December 20th 2021
How starch makes its way through your body and its effect on health.
Starch digestion is a complex process that begins in the mouth and ends in the guts, all the while releasing glucose that provides energy for all tissues and organs and nutrients for vital gut bacteria.
Starch, known in some circles as a controversial carb, is often labelled as either good or bad. It turns out, the way starch is digested determines its nutritional qualities and its effect on our health.
The importance of starch to humans dates back to the Palaeolithic era. Researchers believe starchy foods from roots and tubers might have had a crucial role in the evolution of modern humans (Homo sapiens) from their early hominin ancestors.
Around one million years ago, humans began to consume starchy plant foods regularly, possibly thanks to the discovery of the cooking process. Around the same time, genetic variation equipped humans with multiple copies of the salivary amylase gene (AMY1), which initiates the digestion of starch in the mouth.
University of Sydney researchers hypothesis that the increased availability of dietary starch led to an expansion of the human brain.
Today, starch is found in many staple foods and is the main glycaemic (glucose-releasing) carbohydrate in human diets, contributing to 50 to 70% of dietary energy.
Raw starch is poorly digested.
“We need to cook our food to be able to eat it,” said Professor Emeritus Les Copeland AM, an agricultural chemist who has studied starch for 40 years at the University of Sydney.
The application of heat and absorption of water disrupts, at least partially, the starch structure, making it more digestible. But not all starch is digested the same way.
Starch is a polymeric carbohydrate consisting of numerous glucose molecules joined by glycosidic bonds. Some starch molecules are linear, and others have a more complex, tree-like structure.
The way these two are combined makes some starches less digestible than others, so they take longer to go through the body.
Rapidly digested starch (RDS) is found in highly processed foods such as many breakfast cereals and white bread. It’s digested chiefly within 20 to 30 minutes, releasing glucose and setting off rapid insulin response.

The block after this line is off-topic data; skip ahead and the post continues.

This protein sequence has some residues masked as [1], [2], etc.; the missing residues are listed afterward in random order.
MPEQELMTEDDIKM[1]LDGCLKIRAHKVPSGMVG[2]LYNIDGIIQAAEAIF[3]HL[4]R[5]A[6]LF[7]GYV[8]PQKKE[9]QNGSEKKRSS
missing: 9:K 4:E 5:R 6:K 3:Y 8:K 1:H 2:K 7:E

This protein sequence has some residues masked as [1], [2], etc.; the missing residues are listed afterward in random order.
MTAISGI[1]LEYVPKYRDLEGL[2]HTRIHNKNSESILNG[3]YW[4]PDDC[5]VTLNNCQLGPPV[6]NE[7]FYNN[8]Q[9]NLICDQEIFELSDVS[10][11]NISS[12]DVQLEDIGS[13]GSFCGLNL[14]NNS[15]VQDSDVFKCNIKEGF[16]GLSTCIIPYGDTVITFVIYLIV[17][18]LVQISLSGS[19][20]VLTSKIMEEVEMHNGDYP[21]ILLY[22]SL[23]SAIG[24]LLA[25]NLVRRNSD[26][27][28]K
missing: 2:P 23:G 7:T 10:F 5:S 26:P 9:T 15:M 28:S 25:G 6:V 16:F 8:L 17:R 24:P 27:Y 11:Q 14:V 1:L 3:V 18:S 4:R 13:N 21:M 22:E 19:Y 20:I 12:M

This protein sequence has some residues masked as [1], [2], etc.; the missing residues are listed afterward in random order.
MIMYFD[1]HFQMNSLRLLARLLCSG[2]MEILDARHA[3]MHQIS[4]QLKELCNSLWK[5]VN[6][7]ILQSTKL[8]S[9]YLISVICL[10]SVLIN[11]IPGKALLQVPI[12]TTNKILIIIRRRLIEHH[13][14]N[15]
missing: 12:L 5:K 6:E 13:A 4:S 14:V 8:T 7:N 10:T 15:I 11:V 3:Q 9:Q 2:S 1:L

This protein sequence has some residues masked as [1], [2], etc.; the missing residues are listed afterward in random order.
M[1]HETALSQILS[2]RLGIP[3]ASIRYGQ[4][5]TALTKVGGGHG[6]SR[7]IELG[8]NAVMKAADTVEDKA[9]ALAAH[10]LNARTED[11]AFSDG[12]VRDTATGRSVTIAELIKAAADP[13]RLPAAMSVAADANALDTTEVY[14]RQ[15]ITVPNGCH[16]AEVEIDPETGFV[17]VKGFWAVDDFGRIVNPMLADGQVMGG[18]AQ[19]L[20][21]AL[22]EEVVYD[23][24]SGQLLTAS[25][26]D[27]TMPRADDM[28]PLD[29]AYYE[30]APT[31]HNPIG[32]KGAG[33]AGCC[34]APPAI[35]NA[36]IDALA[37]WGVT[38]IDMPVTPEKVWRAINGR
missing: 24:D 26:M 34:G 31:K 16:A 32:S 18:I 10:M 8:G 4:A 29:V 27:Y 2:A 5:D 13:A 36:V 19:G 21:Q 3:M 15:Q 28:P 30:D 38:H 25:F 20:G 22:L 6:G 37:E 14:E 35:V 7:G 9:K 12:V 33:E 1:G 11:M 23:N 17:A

“Over time, exposing yourself to this sort of rapid release of glucose increases the risk of health issues such as diabetes and obesity,” Emeritus Professor Copeland said.
Foods can contain either rapidly digested starch (RDS) or slowly digested starch (SDS).
That does not mean we should be avoiding RDS altogether.
Glucose is an essential energy source for all tissues, especially the brain, kidneys, red blood cells and reproductive tissues. The brain alone uses about 25% of the total energy expenditure even though it accounts for less than 10% of body weight.
Glucose is also the primary energy source for foetal growth, and higher starch intake during pregnancy and nursing is essential.
Slowly digested starch (SDS) takes longer to break down and moves from the stomach to the small intestine, largely intact. This type of starch is found in whole grains, legumes and starchy nuts.
SDS digestion results in a slower release of glucose and consequently a moderated insulin response. Also, emerging evidence suggests that remnants of SDS that reach the ileum – the junction between the small intestine and the colon – trigger the release of hormones that make us feel fuller.
Emeritus Professor Copeland, who in 2020 received the F B Guthrie Grain Science Medal, which recognises outstanding scientific achievement and contribution to knowledge in the field of grain science, said an active area of research focuses on resistant starch.
This is found in starchy raw food like green bananas, some nuts and seeds, or that has been refrigerated after cooking like potatoes.
Resistant starch granules are often encapsulated into bulky structural material, which renders them hardly digestible.
Researchers have discovered that resistant starch has a vital role in human health because it reaches the colon – the last section of our intestine – and becomes food for gut bacteria.
“The gut has a colony made up of thousands of different species of bacteria that work in a collaborative way to break down resistant starch and draw nutriment from it,” said Emeritus Professor Copeland.
“They grow and proliferate. The health and richness of this community of bacteria are vital, and when that balance is lost, that is associated with illness.”
Emeritus Professor Copeland said what we eat has a profound effect on our health, but “if something is good for you, it doesn’t mean that more is better for you”.
Instead, he said it is crucial to find balance in our diet of different foods that contribute to body health and functions.
“We eat meals, not food.”